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“I wasn’t sure what was worse: being oblivious or living within reality.”

 

Shannon A. Thompson

 

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I admit.

It seems crazy to me to have to be writing this shit.

 

Like I said earlier … I speak with dozens of CEO types and know even more personally.  Not one … zero … would need this type of advice.

And why I can say that is simple.

 

Of the 200 people promoted to their 1st manager position … 200 of them will make rookie mistakes. They will not have ‘coaches’ but they will have mentors & bosses and they will do some shit by trial & error and figure it out.

 

Of the 200 people promoted to their senior level manager position … 200 of them will make some mistake … but only about 20 of them will make a mistake that reflects some obliviousness to what reality is.

 

Of the 200 people promoted to their CEO/business owner position … 198 of them will make some mistakes … but the mistakes they make will not be organizational type crap but rather “what to do first & how to do things” type missteps … and maybe 2 of them will remain oblivious to reality.

 

I am sure Executive Coaches can help out on the “what to do first & how to do things” type missteps and that is why that profession exists … but what the hell do you do with the 2?

<which I am tempted to suggest Donald J fits into>

 

Anyway.

 

Lastly.

 

I would coach Donald J. on the “yuge” difference between confidence & optimism.

Trump oblivious curious organizationI could view the numbers I showed earlier as well as some other attitudinal polls and get a nice sense that a larger group of my organization had a strong thread of optimism for a variety of meaningful things.

If I were the CEO, I would like that.

 

I could also view the numbers I showed earlier as well as some other attitudinal polls and get an uncomfortable sense that a larger group of my organization wasn’t exactly confident — with regard to me & my behavior as well as attaining the desired results.

 

To be honest. The situation could be worse. If I were that CEO I wouldn’t be euphoric but on the other hand I would recognize that, if managed wisely, I could close the gap between optimism & confidence and make it a ‘yuge’ win for the organization.

 

  • Donald J is not only oblivious I would suggest if he read what I just wrote he wouldn’t understand one aspect of it.

 

Sigh.oblivious do not want to hear

 

I honestly do not know what you do with regard to coaching a CEO who is either oblivious to the reality of his or her organization … or worse … believes it is irrelevant.

 

But maybe that is why I am not an Executive Coach. I wouldn’t know what to do to coach him.

 

What I do know is that because of Trump … I am actually rethinking my views on the value of Life coaching and Executive coaching.

 

 

how hacks misuse images to make less than truthful points

January 10th, 2017
us-voting-map-hacks-images-misuse-information

………… 2016 Presidential Election Results by county …..

======

 

If I were to look at this map I would believe the majority of the country, overwhelmingly, was conservative <or Republican>. That is false.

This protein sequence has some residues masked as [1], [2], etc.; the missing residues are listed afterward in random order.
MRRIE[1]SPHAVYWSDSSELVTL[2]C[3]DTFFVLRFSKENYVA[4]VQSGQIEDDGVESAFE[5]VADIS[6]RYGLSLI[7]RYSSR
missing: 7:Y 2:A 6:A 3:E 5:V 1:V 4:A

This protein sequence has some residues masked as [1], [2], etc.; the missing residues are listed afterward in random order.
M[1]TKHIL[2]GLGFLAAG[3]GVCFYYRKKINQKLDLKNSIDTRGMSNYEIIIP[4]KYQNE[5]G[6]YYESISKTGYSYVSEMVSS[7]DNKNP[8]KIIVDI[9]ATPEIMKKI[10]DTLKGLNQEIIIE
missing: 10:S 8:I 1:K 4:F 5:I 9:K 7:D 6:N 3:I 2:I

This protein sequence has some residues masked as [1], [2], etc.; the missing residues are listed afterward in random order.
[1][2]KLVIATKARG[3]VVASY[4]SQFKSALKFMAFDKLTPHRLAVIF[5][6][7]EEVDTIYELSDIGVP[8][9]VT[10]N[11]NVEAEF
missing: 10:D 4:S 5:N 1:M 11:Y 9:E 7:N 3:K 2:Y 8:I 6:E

If I were to look at this map I would believe the majority of people, overwhelmingly, was conservative <or Republican>. That is false.

 

If I were to look at this map I would believe the majority of counties were, overwhelmingly, conservative <or Republican>. That is false.

 

Shit.

 

If I were to look at this map I would believe this was representative of all of America. That is false <only about 60% of voter eligible people actually voted>.

 

Ok.

 

I am not a data wonk nor do I give a rat’s ass about politics and who is conservative and who is liberal.

 

seek_truthAll I care about is truth and good ideas which benefit the majority.

 

So what would be better than this incredibly misleading asshat of an image?

 

I would imagine if I were to ‘dot map’ the country coded by zip codes I would most likely get a better sense for how even in some rural areas liberals lived side by side with conservatives, in urban areas there were neighborhoods of conservatives buried amongst the wackjob liberal and that zip codes reflect a mixed bag of people who think different thoughts and desire a varied list of things <and have a variety of legitimate issues>.

 

And then I would imagine if I tinted my colors by % split between Republican & Democrat we would find that it is very rare for some county <which may be coded in the above image as “red”> to be 100% ‘red’ but rather anywhere between 51% red to 80% red.

 

And how about if I figured out some color coding to show the % split between Independent & Republican & Democrat …. & non voters … well … I imagine we would find that zip code by zip code, maybe even county by county … all the colors are a shitload less bright and a helluva lot more lighter.

 

Yeah. This kind of shit is important.

 

Doesn’t it matter to anyone thinking about this if I have a 1,000 person county that voted 95% Trump and a 100,000 person county that voted 39% Trump <but he still won the county? <answer: yes>

 

And then I would imagine that if I even went down into a household zip cluster we would find that there is a mixed bag of people even living in the same neighborhoods let alone a house.

 

But, no, some hack wanted to make some point and shoveled this shit image round for people to gobble up and spew out platitudes of mandates and elitism voting and working class bullshit.

This map is shit. If only the world were this simple. But it is not.

 

Now.

 

I admit.

 

In my past business life I have not been above not only using selective information to make a point nor am I not guilty of creating an image to showcase a vivid metaphor for the point.

 

However.

 

It doesn’t take you long in business to recognize that decisions are made based off of some simplistic net conclusions. And if you are not careful you could … well … present an image like the one I opened this piece with and make some really important overarching conclusions and, ultimately, some fairly important decisions are made.

 

Here is what I know about that.

 

In the business world people get fired for presenting shit like this and misleading people to make some misguided decisions. I know for sure I would get fired if I tried this crap.